THE AMAZING SPIDER-MAN #1 hits your local comic book store from Marvel Comics this week, relaunching the series for Spidey’s 60th Anniversary. The book is written by Zeb Wells, with art by John Romita Jr., inks by Scott Hanna, colors by Marcio Menyz, and letters by Joe Caramagna. As a long-time reader of the series who had taken a break, I was excited about this relaunch and looked forward to a fresh start with the series.
About THE AMAZING SPIDER-MAN #1:
WHAT DID SPIDER-MAN DO?! Peter’s on the outs with the FF. He’s on the outs with the Avengers. He’s on the outs with Aunt May! No one wants to see Spider-Man – except for Doctor Octopus. Ock’s on Spider-Man’s tail, and the Master Planner has something truly terrible planned for when he gets his tentacles on Spidey. All that, and what does Tombstone have planned? Just in time for Spider-Man’s 60th Anniversary, a new volume of AMAZING SPIDER-MAN begins, and 2022 is going to be the biggest year for Spider-Man EVER! Don’t believe us? We brought John Romita Jr. back JUST FOR THIS!
ASM #1 reminds me of the first time I picked up a Spider-Man comic book. I had no clue what was going on, but I loved the presence of Peter Parker and the wit of Spidey. Part of the fun of randomly jumping into a series is going back to read older issues so you can fill in the gaps in the story. Wells put enough in ASM #1 to intrigue me to want to go back and read more. On top of that, the last few pages make me want to read the next issue. ASM #1 is an excellent setup for a new season of adventures; all the plot threads are dangled, the conflict is building, and there are a few side mysteries to keep you guessing.
Romita’s art isn’t for everyone, but it is a style that grows on me the more I read. By the third time I read ASM #1, my brain had adjusted to Romita’s style, and I could feel the movement of the action. Romita does well with menacing characters, and Tombstone is an intimating beast. The way Romita draws Tombstone elevates the conflict and excites you for the first time Spidey and Lonnie face off.
I did notice some interesting ink work in Spider-Man’s costume from Hanna. It takes most of the blue out of the suit; a few panels reminded me of early 90s Erik Larsen, where the suit was black and red. My favorite panel of the issue is a combination of Romita, Hanna, and Menyz complimenting each other. The panel is a third of a page, and Spider-Man is dropping down onto a moving car filled with henchmen and the White Rabbit. The symmetry of the panel is perfect, and the motion of the colors works very well. The absence of an onomatopoeia adds to the stealth of the scene.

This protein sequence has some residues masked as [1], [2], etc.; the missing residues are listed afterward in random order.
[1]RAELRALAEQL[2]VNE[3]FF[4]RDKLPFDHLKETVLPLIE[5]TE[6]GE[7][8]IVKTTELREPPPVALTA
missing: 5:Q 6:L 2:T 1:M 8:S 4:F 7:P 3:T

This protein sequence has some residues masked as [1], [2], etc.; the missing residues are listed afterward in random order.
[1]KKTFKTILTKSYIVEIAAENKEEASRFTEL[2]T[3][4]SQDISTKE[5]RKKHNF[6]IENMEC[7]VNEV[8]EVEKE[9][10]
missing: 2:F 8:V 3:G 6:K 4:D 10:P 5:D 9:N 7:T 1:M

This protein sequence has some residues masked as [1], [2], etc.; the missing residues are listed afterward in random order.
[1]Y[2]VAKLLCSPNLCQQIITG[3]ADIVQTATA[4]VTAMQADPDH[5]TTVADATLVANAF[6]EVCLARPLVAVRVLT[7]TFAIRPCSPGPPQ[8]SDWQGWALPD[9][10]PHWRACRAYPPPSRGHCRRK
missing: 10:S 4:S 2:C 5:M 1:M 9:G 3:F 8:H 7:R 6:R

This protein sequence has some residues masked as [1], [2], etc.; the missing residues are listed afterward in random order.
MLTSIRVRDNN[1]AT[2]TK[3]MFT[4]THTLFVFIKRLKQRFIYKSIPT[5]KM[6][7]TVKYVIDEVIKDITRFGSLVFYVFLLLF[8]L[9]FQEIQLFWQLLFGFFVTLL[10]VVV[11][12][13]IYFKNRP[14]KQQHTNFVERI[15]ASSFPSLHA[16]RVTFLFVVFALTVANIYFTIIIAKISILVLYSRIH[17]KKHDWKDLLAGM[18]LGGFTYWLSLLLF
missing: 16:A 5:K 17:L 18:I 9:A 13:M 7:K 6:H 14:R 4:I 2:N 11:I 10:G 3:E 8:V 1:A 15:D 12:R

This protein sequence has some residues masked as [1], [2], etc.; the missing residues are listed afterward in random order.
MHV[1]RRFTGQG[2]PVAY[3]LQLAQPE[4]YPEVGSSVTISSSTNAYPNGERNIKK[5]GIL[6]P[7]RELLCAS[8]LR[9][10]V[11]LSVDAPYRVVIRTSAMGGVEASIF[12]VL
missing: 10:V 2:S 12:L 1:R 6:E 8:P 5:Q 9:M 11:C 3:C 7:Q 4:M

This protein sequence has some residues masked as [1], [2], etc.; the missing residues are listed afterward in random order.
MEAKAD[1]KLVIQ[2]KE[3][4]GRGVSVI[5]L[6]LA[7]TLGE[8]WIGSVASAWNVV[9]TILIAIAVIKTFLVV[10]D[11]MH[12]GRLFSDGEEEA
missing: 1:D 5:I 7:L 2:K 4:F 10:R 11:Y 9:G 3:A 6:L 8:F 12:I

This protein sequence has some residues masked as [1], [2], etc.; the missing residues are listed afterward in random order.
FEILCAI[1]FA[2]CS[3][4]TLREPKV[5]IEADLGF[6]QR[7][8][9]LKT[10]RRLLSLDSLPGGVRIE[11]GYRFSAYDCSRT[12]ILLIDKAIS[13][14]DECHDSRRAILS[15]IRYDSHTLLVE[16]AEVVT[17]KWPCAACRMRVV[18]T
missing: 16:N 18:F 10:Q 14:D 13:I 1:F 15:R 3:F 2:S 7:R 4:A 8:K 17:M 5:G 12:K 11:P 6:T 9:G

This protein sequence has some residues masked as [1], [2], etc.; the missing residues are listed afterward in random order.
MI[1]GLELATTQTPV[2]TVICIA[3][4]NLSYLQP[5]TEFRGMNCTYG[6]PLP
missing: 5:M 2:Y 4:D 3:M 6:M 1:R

Menyz’s color work is all over the spectrum as ASM #1 covers so much ground. There are several pages where Menyz uses the colors to frame your focus on the story and direct your eye to the next panel (check out the two panels below). The opening page of purple and gray works very well to convey the moment’s desperation. This soft tone of colors is carried throughout the book and works well to complement Tombstone’s soft speech. The combination adds an underlined tension to the story.
There is a ton of action and explosions in ASM #1, and Caramagna handles the onomatopoeia workload solidly. The action words are bold and in your face. There are a couple of pages of great “Z” formation of word balloons, which help your eyes coast over the page and absorb the moment. There is one page, though, where Caramagna uses two different fonts for the “THWIP.” It took me out of the moment as I was trying to figure out if Spider-Man was doing something different with his webbing (overanalyze comics much?). But my favorite panel of Caramagna’s work is a half-page explosion, where the “BA-DOOM” covers the whole panel but still lets the art breathe.
Overall, THE AMAZING SPIDER-MAN #1 is a fun book with a solid creative team that may encourage new readers to dive into the back issues.
Check out a five-page preview of THE AMAZING SPIDER-MAN #1 below: